Welcome to the Lucky Country?

It was a sunny afternoon. Mel Fung, 22, and her housemates were having a BBQ party at Bronte Beach. Mel lives in an international house in Sydney’s eastern suburbs. Almost all the tenants are from different countries; Mel from Indonesia, Poom Pukkawat Leesawan from Thailand, and Shukai Lian and Martin Lau from China. The two other guys  did not show., one from India, the other one from Singapore.

According to statistics, in 2010 there were 469 619 international students studying in Australia. The top five nationalities were Chinese, Indian, Korean, Malaysian, and Vietnamese. However, because of the cultural and academic differences between Asia and Australia, many Asian students find it hard to live, study and adjust to life in Australia.

Mel is an active young woman. While she ate and joked with Poom and Lian, Martin was quiet. He didn’t speak much and just lowered his head. Martin moved in to the shared house two weeks ago, to study accounting at the University of Sydney next year. He’s currently studying translation at a training school. “I was an active person when I was in China. When coming here, I feel like my English is not good enough, so I don’t speak a lot,” said Martin. “I had the same problem” said Poom, “even now I am still afraid of asking or answering questions in class.”

Jan Thomas, Manager of Student Development- International (SDI) at UNSW, thinks that international students should be aware of the language assistance the university provides such as language workshops, language exchange programs and the learning centre.

Meherlyn Jussawalla, the director of Diplomatic Relations and International Protocol, UNSW International, suggested international students should try to integrate and participate in different social events where they can meet people from different countries and speak English as their common language. She encourages students to talk to each other in English, even if they are living with people from their own countries.

Besides language issues, international students can easily feel depressed. Martin said he felt so disappointed when he found the life here was not as he had expected. “I have no friends here. I don’t think I can study well here. But I have to stay for I have paid. Now I feel so stressed and upset and I miss my family and home life.”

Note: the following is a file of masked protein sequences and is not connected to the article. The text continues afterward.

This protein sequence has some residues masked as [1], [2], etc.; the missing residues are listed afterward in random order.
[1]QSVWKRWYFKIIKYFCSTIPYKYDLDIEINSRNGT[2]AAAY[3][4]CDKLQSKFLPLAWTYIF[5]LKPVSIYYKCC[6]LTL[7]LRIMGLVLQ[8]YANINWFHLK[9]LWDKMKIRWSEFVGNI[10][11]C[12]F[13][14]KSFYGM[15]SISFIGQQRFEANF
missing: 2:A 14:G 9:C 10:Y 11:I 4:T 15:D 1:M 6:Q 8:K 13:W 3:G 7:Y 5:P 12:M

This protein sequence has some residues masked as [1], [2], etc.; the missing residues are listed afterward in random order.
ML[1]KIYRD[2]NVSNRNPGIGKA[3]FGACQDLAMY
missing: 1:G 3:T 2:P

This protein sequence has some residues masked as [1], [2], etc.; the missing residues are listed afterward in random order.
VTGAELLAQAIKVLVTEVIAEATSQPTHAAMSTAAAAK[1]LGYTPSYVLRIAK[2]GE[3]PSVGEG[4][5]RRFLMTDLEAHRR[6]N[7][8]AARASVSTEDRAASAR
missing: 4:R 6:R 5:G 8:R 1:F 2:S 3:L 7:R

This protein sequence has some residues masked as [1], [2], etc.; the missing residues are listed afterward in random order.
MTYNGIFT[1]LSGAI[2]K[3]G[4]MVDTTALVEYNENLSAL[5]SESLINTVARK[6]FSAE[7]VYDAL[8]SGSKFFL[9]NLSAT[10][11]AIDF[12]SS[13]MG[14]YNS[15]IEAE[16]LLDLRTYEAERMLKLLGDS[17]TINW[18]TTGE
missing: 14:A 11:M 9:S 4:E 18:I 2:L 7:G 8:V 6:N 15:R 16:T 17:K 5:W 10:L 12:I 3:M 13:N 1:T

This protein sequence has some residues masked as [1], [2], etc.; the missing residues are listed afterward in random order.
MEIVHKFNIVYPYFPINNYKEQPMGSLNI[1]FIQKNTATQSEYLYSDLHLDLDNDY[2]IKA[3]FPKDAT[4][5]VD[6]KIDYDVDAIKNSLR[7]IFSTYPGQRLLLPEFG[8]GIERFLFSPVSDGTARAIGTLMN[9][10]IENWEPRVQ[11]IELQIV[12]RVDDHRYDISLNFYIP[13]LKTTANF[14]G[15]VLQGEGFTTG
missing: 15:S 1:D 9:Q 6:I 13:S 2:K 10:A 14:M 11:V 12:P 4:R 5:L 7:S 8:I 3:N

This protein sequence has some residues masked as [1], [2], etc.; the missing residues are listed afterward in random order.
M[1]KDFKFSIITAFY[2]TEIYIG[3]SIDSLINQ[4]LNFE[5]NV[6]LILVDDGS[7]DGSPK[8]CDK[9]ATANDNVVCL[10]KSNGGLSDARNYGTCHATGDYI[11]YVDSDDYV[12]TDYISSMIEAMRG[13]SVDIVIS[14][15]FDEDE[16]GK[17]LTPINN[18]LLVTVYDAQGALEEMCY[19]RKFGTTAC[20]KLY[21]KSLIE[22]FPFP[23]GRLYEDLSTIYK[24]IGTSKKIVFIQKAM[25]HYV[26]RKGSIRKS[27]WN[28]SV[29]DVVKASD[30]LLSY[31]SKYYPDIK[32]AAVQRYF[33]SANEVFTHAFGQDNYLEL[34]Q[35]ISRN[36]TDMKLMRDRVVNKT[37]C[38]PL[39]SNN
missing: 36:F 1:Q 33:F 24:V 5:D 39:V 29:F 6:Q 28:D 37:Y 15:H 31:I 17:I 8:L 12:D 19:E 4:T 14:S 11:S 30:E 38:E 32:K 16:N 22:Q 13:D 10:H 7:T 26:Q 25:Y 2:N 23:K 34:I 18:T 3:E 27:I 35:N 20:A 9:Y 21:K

Mel is also homesick and had been from the moment she’d gotten off the plane. When she went to the UNSW Kensington campus on the first day she felt lonely and helpless. “I really wanted to fly back home that moment,” she said.

A survey conducted by Cambridge International College in 2008 revealed that 70% of respondents had suffered loneliness and/or depression during their time in Australia. Penny Shores, Senior Counsellor of UNSW Counselling & Psychological Services, said that study was probably correct. “The most common problems for international students are culture shock, homesickness, family concerns, academic problems, relationship problems, financial problems, anxiety, depression, physical and mental illness.” She sees about 1900 students in counselling a year, and 25% of them are international students..

Jan and Meherlyn said some students choose not to ask for help from the university as they may be a little reluctant to present themselves. But there are other options. Students can complete an on-line form within the newsletters sent out by SDI. Currently, 11,000 people  have subscribed to the newsletter.

By contrast, Lian is not homesick, because back in China he went to boarding school from the age of 15. However, he has other problems.  “I have been robbed three times since I came here in 2009. Now I am a very experienced ‘victim’,” said Lian. Luckily the robber didn’t hurt him, but stole two laptops, a phone and some money.

In June 2008, the Chinese consulate conducted a survey of 100 students. It found more than one in four had been a victim of such crimes. There is increasing concern among international students for their personal safety and well-being following the disturbing attacks on Indian students in recent years in Melbourne. Jan said all students need to increase their awareness of safety. To help students, SDI provides an online safety tutorial, which all commencing students and international students are required to complete.

According to Meherlyn, there is a formalised UNSW Student Safety Committee and it offers night-time walks around the campus. It also makes sure that there are enough lights everywhere at night and that trees are low so that potential assailants can’t hide behind them. “Don’t carry your laptop in your hands. If you are walking at night, don’t wear headphones. And most importantly, trying to walk with another person,” said Meherlyn.

Yinggang Sky Ai

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